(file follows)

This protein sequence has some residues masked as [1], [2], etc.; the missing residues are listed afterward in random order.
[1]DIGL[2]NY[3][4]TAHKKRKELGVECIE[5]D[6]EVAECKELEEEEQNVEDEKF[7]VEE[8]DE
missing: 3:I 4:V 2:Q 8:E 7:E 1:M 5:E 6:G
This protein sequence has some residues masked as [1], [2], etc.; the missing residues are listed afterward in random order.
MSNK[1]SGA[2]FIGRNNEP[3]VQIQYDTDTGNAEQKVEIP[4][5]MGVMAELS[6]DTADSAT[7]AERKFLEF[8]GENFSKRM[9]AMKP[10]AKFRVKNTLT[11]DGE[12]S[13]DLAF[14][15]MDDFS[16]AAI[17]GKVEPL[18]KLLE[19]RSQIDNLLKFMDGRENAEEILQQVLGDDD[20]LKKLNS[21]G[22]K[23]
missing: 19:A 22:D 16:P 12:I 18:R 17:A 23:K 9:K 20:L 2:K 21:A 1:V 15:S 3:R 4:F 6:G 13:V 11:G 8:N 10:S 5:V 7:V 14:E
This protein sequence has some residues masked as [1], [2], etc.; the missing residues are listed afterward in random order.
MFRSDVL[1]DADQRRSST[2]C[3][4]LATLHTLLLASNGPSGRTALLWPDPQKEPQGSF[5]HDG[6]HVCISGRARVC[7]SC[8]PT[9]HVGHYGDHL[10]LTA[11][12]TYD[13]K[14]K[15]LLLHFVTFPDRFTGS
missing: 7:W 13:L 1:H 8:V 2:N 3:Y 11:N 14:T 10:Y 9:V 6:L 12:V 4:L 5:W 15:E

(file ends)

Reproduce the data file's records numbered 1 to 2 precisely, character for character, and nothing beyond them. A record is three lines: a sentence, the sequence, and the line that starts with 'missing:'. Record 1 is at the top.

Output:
This protein sequence has some residues masked as [1], [2], etc.; the missing residues are listed afterward in random order.
[1]DIGL[2]NY[3][4]TAHKKRKELGVECIE[5]D[6]EVAECKELEEEEQNVEDEKF[7]VEE[8]DE
missing: 3:I 4:V 2:Q 8:E 7:E 1:M 5:E 6:G
This protein sequence has some residues masked as [1], [2], etc.; the missing residues are listed afterward in random order.
MSNK[1]SGA[2]FIGRNNEP[3]VQIQYDTDTGNAEQKVEIP[4][5]MGVMAELS[6]DTADSAT[7]AERKFLEF[8]GENFSKRM[9]AMKP[10]AKFRVKNTLT[11]DGE[12]S[13]DLAF[14][15]MDDFS[16]AAI[17]GKVEPL[18]KLLE[19]RSQIDNLLKFMDGRENAEEILQQVLGDDD[20]LKKLNS[21]G[22]K[23]
missing: 19:A 22:D 16:P 12:I 18:R 17:A 23:K 9:K 20:L 2:K 21:A 1:V 15:S 3:R 4:F 6:G 13:V 11:G 8:N 10:S 5:V 7:V 14:E